Tom Peterson knows the exact date his life changed forever.

June 11, 1997.

It was the date of my spiritual reversion,” Peterson, 58, a member of the Legatus Atlanta Chapter, said.

Peterson, who never missed Mass but said he did not make God his first priority, went on a married men’ s weekend retreat. That weekend, the Holy Spirit touched his heart and gave him an ”epiphany of faith” that led him to understand that his priorities were not in right order.

A couple of months later, while attending daily Mass, Peterson asked God what He wanted him to do with his life. That night, Peterson said he had two dreams, one pertaining to the prolife movement, and the other focused on evangelization.

The next morning, Peterson’ s two apostolates were born: VirtueMedia and Catholics Come Home.

Many thousands respond to ‘evangomercials,‘ TV show

“It’s been an exciting adventure, definitely fueled by the Holy Spirit,” said Peterson, whose betterknown apostolate, Catholics Come Home, is celebrating its 20th anniversary. In those two decades, hundreds of thousands of lapsed and fallenaway Catholics have seen the apostolate’s commercials – “evangomercials” – on television welcoming them home to the Church.

Dioceses that have partnered with Catholics Come Home have reported seeing increases of tens of thousands of people returning to the Sacrament of Reconciliation and Mass after the apostolate began airing its commercials on local television.

Millions of people around the world have visited the apostolate’s website. Peterson also hosts a Catholics Come Home primetime television show on EWTN, where he spotlights reversion stories of people who embraced their Catholic faith after years of being away from the Church.

“Our messages have always been positive,” Peterson said. “They’ve been inviting. They’ve been merciful, and we use the tone that Jesus uses in the Sermon on the Mount. We have found that they’ve been very effective because people don’t find them judgmental or condemning. They find them hopeful and inviting.”

Former ad exec, several legates turn talents toward Christ

Peterson has been a member of Legatus for more than 17 years. He helped found the Legatus chapters in Phoenix and Atlanta, holding leadership positions for both chapters. He was on the Legatus’ International Board of Governors for two terms, where he served as vice chairman. Peterson began Catholics Come Home after a 25- year career as an award-winning ad executive.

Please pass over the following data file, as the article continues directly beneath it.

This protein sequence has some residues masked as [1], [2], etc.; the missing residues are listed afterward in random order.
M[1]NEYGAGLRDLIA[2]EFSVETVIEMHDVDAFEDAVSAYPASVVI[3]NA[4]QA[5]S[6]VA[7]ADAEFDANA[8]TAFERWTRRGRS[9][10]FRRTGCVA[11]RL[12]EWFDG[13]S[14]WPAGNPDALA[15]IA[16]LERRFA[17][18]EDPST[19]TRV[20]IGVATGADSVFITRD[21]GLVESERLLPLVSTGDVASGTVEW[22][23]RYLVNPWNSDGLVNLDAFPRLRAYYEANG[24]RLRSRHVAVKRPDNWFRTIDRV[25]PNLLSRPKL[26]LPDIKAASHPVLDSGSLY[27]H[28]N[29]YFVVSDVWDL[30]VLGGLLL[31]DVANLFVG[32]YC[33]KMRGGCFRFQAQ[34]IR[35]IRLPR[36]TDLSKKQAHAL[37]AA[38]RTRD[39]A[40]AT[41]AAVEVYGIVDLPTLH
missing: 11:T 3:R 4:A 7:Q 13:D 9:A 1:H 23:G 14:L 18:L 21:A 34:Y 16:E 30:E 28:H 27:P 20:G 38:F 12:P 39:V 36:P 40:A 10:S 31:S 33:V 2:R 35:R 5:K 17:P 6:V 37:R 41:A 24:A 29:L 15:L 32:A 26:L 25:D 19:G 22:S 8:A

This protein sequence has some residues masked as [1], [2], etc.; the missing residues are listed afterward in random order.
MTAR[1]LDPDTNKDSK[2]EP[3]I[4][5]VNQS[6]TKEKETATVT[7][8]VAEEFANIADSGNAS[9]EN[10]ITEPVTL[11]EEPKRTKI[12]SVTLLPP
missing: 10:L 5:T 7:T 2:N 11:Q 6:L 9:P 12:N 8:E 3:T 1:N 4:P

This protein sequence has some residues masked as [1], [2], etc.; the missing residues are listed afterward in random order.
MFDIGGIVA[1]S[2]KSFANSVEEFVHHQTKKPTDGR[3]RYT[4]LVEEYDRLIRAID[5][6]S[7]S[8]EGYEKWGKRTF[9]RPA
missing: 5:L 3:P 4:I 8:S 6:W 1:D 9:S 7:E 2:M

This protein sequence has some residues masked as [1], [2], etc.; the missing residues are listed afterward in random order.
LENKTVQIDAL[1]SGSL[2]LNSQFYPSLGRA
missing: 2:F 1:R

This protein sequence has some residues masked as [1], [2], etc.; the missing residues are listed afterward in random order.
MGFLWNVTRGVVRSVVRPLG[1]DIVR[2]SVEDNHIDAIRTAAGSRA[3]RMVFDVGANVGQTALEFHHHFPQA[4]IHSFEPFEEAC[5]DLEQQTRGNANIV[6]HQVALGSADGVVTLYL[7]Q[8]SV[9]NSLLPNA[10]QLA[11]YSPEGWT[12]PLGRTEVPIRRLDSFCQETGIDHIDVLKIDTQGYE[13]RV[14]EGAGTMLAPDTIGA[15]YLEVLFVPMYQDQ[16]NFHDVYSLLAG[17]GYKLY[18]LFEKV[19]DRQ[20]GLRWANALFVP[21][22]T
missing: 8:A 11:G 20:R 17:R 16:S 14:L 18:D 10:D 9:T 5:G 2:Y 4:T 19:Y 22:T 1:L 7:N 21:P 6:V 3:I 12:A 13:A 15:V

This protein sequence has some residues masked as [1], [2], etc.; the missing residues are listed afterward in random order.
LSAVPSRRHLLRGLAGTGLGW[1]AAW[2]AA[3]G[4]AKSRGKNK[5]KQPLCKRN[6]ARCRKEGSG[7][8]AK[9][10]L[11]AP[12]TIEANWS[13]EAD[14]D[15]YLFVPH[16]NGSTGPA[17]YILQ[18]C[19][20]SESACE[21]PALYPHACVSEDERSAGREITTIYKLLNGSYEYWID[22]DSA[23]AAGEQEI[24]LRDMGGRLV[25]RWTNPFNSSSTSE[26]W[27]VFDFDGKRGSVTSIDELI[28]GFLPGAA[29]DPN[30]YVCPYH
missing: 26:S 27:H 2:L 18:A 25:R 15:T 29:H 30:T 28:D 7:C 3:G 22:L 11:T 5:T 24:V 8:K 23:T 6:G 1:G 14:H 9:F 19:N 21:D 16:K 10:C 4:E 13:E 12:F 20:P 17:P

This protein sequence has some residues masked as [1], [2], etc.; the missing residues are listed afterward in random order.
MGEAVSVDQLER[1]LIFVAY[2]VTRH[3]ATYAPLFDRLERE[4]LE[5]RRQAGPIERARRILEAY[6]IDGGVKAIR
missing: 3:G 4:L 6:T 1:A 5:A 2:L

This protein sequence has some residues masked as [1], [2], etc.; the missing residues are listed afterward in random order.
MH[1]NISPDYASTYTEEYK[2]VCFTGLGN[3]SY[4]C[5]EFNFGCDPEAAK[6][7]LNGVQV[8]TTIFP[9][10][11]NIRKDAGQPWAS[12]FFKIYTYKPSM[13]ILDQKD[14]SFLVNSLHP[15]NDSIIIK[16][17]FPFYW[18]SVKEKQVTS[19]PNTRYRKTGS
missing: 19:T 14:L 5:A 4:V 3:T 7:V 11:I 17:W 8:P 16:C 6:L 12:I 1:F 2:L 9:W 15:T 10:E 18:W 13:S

Several Legates have played key roles in making Catholics Come Home to become a successful apostolate. Legates Jack Hake from the St. Louis Chapter and Russ Scaramella from the Phoenix Chapter are advisory board members for Catholics Come Home. Robert Trussell Jr., a Legatus member in Lexington, Kentucky and founder of Tempur-Pedic, is the chairman of Catholics Come Home. David Fischer from the Fort Worth Chapter is the apostolate’s treasurer.

“Scripture tells us, ‘To whom much is given, much is expected,’” Peterson said. “Many of us Legates have been blessed with incredible intellect, business savvy, talents, and gifts. Through the vision of Tom Monaghan and through the Legatus infrastructure, we have a group of like-minded people to bolster our hope and pave a way for us to be more sacrificial and more energetic and passionate in sharing our faith with these God-given talents He’s given us.”

Ad efficacy tested first – proof in the pudding since

Peterson used his advertising talents in launching Catholics Come Home’s first test campaign in Phoenix in 1998. After that initial campaign, local pastors reported seeing several thousand people return to the sacraments.

“We tested the effectiveness of the ads through focus groups and dial testing. It was scoring very highly so we knew it was safe, and it could be effective to run the ads,” Peterson said. “And then when we did, we saw that tens of thousands of people were coming back to church.”

Several years later, a Catholics Come Home campaign drive motivated as many as 92,000 Catholics to return to Mass in Phoenix.

“I am deeply grateful to Catholics Come Home for the projects they have undertaken in support of the Church and of virtuous living. I highly recommend them,” Bishop Thomas Olmsted of Phoenix said in a testimony posted on the apostolate’s website.

Around 37,000 Catholics reportedly returned home to the Church after the Catholics Come Home campaign ran in the Archdiocese of St. Louis during Advent 2011. That translated to an 8.3 percent overall increase in local Mass attendance.

“I can’t tell you how many times Catholic families shared with me how proud they were when they saw the commercials talking about our Catholic faith,” Archbishop Robert J. Carlson of St. Louis said in a testimony also posted on the apostolate website.

“We are thrilled when one person comes home and responds to us, or checks out our website,” Peterson said. “But it’s also heart-warming to see such large numbers when we partner with archdioceses or dioceses around the world who welcome them home to the sacramental church in their parish family”